Still the Lord draws quietly in the dirt, until they have all left. He waits patiently because He knows what is soon to take place in the heart of this woman standing before Him and wants to draw her into that personal relationship with Him and the Father. He rises and looks around to find that He is alone and simply inquires, “Woman, where are they? Has no one condemned you?” With this the woman could have responded “Why? What have I done wrong?” or “Why condemn just me? Why not the man I was with?” or “Why does it matter? It’s not that serious an act.” So often these are the things that happen within our hearts when we are faced with our sinfulness. We get defensive and look everywhere but the loving eyes of Jesus. But she didn’t. She simply responds, “No one” and in those words she admits her guilt. She knows that she had sinned greatly and deserved death according to the Mosaic Law. And the Lord looks lovingly at her and says simply, “Neither do I condemn you. Go, and from now on do not sin any more.” Just as she recognized her sin, Jesus also did. He knew the cost that he would soon have to pay to forgive her sins. I suspect that as He was there quietly drawing in the dirt that this thought was consuming His thoughts and the knowledge of her sin was already at that moment causing pain in His priestly and paternal heart. For that reason, when He responds, He doesn’t say “It’s not a big deal” or “You’re free to go and continue to live as you wish.” Quite the opposite, He forgives her sin but then challenges her to live in the future what she should have done in the past. As she goes away, she does so with freedom and life, having been sustained by the outpouring of the Divine Mercy of Jesus.

As I spoke about the value of this anonymous woman helping us to enter into the Gospel, the reality is much deeper than that. Rather than just a reflection on this encounter, Jesus Christ has given us the opportunity through the Church to have this exact same encounter in the Sacrament of Reconciliation or Confession. When we step into a confessional, we see the priest before us, but the invisible reality we cannot see is that it is actually Jesus working through that priest to enable this encounter with Divine Mercy. It is Jesus there before us Who forgives our sins, and sends us away free and full of life once more. “Neither do I condemn you” becomes “I absolve you from your sins…” and we are sent away in peace, filled with God’s grace to help us to sin no more.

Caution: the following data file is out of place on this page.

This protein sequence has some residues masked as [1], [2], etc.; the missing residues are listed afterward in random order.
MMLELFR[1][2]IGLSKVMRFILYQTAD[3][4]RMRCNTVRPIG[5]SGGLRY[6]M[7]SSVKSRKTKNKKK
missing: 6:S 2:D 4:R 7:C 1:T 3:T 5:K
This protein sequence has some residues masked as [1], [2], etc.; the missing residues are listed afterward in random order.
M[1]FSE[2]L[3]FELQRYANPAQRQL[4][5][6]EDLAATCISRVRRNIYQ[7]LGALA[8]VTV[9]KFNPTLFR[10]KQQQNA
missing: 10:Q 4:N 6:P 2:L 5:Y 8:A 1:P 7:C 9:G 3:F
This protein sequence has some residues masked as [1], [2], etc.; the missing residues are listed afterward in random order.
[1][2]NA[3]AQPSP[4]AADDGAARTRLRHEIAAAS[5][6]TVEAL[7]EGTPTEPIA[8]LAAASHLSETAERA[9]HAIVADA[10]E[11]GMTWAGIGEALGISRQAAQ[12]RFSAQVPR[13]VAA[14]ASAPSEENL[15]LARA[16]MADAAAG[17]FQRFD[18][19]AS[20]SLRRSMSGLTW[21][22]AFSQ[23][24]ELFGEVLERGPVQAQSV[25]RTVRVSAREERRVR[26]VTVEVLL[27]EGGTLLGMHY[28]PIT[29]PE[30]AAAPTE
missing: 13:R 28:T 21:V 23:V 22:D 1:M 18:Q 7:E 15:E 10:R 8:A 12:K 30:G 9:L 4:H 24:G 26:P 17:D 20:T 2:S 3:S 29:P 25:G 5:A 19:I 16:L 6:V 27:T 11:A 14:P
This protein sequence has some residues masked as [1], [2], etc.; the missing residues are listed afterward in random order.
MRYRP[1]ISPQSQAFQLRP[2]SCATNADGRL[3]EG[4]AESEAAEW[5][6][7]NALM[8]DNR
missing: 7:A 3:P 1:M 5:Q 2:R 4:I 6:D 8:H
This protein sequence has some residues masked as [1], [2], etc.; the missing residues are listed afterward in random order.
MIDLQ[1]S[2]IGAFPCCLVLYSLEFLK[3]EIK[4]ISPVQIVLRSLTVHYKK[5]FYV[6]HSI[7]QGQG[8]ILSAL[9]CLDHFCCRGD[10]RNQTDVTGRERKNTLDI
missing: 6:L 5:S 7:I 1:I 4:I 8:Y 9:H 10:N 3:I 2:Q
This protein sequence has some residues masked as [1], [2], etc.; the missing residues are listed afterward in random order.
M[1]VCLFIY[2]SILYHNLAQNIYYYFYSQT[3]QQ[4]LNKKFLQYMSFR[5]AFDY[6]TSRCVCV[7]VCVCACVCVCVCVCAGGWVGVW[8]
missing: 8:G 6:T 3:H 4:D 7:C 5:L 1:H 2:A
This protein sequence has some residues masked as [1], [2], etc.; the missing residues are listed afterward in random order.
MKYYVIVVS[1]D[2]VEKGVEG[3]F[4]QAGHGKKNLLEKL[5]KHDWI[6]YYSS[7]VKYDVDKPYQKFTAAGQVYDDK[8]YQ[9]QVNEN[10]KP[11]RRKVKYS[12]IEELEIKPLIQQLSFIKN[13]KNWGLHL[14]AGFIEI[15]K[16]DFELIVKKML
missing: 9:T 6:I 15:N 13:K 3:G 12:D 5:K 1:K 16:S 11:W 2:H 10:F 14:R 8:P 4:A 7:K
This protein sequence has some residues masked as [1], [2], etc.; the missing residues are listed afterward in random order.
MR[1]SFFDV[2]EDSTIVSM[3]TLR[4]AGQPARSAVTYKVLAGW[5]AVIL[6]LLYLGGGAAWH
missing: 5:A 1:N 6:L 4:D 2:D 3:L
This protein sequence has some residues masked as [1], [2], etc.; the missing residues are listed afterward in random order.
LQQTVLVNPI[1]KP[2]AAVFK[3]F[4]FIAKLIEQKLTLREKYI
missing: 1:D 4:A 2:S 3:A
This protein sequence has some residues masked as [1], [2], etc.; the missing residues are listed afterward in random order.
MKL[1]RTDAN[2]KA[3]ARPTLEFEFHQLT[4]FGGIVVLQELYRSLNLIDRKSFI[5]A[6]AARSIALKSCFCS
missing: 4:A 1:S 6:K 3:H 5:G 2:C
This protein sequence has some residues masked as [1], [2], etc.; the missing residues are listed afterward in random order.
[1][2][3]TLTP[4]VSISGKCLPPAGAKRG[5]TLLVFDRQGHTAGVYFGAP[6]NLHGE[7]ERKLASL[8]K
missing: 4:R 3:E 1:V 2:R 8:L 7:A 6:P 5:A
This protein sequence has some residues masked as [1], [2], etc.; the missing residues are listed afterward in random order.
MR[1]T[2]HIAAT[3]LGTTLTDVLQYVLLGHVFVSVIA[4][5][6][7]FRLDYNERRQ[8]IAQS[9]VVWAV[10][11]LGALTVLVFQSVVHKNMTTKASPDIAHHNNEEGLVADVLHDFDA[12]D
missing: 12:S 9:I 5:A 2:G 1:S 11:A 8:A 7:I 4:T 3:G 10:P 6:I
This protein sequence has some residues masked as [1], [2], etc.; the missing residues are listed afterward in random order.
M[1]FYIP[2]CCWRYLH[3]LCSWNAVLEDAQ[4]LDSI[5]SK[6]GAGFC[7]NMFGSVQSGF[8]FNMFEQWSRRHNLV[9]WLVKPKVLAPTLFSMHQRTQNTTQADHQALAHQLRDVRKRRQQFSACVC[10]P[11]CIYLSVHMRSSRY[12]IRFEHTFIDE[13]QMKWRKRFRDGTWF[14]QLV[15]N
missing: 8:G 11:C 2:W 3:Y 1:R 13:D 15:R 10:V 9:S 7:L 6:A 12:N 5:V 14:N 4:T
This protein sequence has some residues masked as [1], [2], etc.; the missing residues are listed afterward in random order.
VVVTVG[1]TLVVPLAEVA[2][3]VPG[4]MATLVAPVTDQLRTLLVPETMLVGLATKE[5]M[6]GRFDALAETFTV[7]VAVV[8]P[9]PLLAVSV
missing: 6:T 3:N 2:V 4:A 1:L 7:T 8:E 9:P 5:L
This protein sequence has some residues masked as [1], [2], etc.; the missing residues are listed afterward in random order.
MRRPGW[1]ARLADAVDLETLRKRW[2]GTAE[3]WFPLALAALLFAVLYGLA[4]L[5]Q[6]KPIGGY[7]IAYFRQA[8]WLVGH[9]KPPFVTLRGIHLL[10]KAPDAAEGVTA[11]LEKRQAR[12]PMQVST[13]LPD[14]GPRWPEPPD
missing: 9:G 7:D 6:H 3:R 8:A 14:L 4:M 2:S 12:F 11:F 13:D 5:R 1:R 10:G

My brothers and sisters in the Lord, Jesus wants to do something new in our hearts. He wants to come to us in that personal encounter like the woman in the Gospel that we might be freed from our sins and given the Mercy of God that gives true life. Whether it’s been a week, a month, a year, ten years, or more, the Lord is inviting you again today to drink of His Mercy. Whatever fear might be in your heart, cast it out. If you think it’s been too long, if you think your sins are too big, if you’ve had a bad experience in the past, whatever might be keeping you from having that encounter with Jesus, cast it out and come to experience the joy that Christ seeks to bestow upon you. Let us not be afraid, but rather draw closer to Jesus. Let us drink deeply of His Mercy and allow Him to say in our hearts today “I am doing something new.”